Today, Royal Decree Law 4/2020 of 18 February was published in the Official State Gazette (BOE) number 43, which repealed the objective dismissal for lack of work attendance established in article 52.d) of the revised text of the Workers’ Statute Law, approved by Royal Legislative Decree 2/2015 of 23 October. Said repeal will come into effect as of tomorrow, February 20.
The formula for dismissal on the grounds of lack of work attendance established in Article 52.d) of the Workers’ Statute is a mechanism that legitimizes contractual termination with the right to reduced compensation in the event of both unjustified absences and medical leave for common contingencies lasting less than twenty days for the worker that exceed certain percentages, with these percentages referring only to the worker, and with no mechanisms in place that take into account the suitability and proportionality of the termination measure in relation to the situation of the company. It should also be borne in mind that Spanish law already provides for mechanisms to ensure that a person who has unjustified absences from work is punished [Article 54(2)(a) of the Workers’ Statute].
The objective dismissal for failure to attend work regulated in Article 52.d) of the Workers’ Statute has recently given rise to relevant judicial pronouncements, both by the Constitutional Court (Judgement 118/2019 of 16 October) and the Court of Justice of the European Union (Judgement of 18 January 2018, Ruiz Conejero case).
The Court of Justice of the European Union has indicated that it is legitimate to have an interest in reducing absenteeism in the company, but this cannot be done without taking into account the effect it may have on the group of people with disabilities (Judgments of the Court of Justice of the European Union of 11 April 2013, H.K. Danmark case; and of 18 January 2018, Ruiz Conejero case).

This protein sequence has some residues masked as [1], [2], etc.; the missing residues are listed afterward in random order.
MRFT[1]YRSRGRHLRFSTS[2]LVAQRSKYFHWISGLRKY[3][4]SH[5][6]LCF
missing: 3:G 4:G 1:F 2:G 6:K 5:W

But not only dismissal due to absenteeism that falls on people with recognised disabilities can constitute indirect discrimination on the grounds of disability: indirect discrimination on the grounds of disability could also occur if the objective dismissal due to absenteeism falls on people with long-term illnesses.
In short, the legitimisation of any dismissal that may fall more frequently on persons with disabilities or long-term illnesses requires more intense guarantees than those currently provided for in Article 52(d) of the Workers’ Statute because, as the Court of Justice of the European Union warns, the right to non-discrimination on grounds of disability established in Council Directive 2000/78/EC of 27 November 2000 comes into play.
Furthermore, the Royal Decree states that there is another very important additional reason that must also be taken into account: the objective dismissal for lack of care established in Article 52.d) of the Workers’ Statute is likely to affect women in particular, given the greater participation of women in care activities, fundamentally because of the difficulties of reconciliation arising from multiple factors. Consequently, it may constitute indirect discrimination on the basis of gender.
The repeal of this provision by the present royal decree law is a response to the imperative need to avoid more conflicting judicial decisions at the internal level. At present, some courts interpret Article 52(d) of the Workers’ Statute in accordance with European legislation and case law, while others merely apply the percentage provided for in that provision without subjecting it to a judgment of adequacy and proportionality. Thus, for the sake of defending the constitutionally recognised principle of legal certainty, this Royal Decree-Law clarifies the terms of the issue and prevents the future issuance of internal judicial decisions that are contrary to the spirit and purpose of the European rule and the interpretation given by the ECJ to Article 2(2)(b)(i) of the Directive.